Critical examination of developments in analytic and normative jurisprudence. Delineating the contours of classical and contemporary concerns, the seminar will culminate in an analysis of a spectrum of issues such as justice, rights, responsibility, equality, community, democratization. These issues will be examined within the framework of concrete problems.
Amartya Sen: Development as Freedom
Please contact Prof. Obiora for details re writing assignments, which will be added to this course description shortly.
|Type of Exam||
Optional Take-Home exam.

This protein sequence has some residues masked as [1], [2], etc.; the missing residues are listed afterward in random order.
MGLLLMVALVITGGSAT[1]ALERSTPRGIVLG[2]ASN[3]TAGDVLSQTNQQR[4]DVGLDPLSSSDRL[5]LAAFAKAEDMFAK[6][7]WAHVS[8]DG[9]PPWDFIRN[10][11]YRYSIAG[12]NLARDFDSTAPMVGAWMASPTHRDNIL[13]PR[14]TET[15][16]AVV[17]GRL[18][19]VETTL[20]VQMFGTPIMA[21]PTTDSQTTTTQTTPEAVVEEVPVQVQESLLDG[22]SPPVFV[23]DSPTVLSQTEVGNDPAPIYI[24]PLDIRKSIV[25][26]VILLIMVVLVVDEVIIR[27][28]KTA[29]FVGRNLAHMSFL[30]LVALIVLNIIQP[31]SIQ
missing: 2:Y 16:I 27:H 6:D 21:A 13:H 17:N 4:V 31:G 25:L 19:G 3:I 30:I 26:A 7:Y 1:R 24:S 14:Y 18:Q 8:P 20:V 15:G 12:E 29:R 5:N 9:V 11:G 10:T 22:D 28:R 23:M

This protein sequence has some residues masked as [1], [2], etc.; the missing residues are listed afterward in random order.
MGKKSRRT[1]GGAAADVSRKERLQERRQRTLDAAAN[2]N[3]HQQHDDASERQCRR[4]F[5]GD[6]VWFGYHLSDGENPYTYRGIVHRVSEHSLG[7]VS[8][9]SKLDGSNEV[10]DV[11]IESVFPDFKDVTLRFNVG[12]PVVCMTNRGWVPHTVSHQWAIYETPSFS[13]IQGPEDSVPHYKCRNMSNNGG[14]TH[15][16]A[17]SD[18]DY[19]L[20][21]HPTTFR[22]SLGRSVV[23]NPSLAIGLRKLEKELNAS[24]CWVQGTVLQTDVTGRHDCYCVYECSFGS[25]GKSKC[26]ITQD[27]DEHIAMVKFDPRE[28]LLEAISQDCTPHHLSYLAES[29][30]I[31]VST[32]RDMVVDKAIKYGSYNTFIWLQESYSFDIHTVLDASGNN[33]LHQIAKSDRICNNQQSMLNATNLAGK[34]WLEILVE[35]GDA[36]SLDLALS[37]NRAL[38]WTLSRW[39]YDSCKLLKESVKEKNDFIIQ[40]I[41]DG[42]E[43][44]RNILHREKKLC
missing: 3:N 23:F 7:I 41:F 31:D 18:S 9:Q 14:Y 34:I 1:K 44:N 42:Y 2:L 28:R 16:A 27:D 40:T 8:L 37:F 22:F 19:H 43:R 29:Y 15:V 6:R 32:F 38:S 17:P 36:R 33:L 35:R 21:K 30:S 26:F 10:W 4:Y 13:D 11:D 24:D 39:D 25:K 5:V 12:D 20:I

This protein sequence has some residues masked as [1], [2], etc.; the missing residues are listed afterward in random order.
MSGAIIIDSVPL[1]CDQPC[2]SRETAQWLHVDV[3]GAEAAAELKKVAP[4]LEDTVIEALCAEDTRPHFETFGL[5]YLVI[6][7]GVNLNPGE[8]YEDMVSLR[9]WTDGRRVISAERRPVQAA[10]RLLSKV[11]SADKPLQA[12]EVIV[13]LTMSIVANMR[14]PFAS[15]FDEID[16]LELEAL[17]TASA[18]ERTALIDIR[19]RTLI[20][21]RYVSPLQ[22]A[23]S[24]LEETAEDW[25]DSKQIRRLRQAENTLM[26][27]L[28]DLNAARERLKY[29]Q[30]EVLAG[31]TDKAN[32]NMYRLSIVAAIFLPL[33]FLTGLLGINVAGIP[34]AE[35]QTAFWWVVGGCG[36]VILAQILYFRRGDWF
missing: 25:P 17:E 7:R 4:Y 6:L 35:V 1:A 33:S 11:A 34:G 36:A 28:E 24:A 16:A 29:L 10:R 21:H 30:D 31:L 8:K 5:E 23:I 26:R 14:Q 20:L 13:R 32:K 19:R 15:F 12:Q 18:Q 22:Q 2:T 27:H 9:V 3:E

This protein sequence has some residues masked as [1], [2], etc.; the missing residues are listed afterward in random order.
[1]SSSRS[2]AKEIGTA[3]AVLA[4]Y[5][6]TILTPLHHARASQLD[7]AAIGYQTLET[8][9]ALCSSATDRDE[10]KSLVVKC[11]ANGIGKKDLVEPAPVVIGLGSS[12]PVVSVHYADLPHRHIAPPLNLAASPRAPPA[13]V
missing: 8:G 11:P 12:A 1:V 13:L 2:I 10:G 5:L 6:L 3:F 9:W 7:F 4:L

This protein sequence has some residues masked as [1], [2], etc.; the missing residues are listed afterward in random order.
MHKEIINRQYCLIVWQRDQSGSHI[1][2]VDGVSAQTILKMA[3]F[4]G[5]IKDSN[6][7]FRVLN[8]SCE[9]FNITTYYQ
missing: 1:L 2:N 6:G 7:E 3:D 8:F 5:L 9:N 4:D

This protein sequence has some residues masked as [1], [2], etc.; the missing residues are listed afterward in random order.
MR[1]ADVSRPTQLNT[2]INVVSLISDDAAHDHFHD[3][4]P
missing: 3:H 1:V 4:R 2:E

|Basis for grading||
Continuous assessment based on journals, class participation and optional final paper or exam.
Students may take this course for substantial paper credit. Students wishing to do so should sign up for Law 696N, Section 7. Students writing a substantial paper must submit three full drafts (including the final draft) of a paper, with the final paper of publishable quality. In addition, students taking the class for substantial paper credit will be required to make an oral presentation during the semester on the topic of their paper.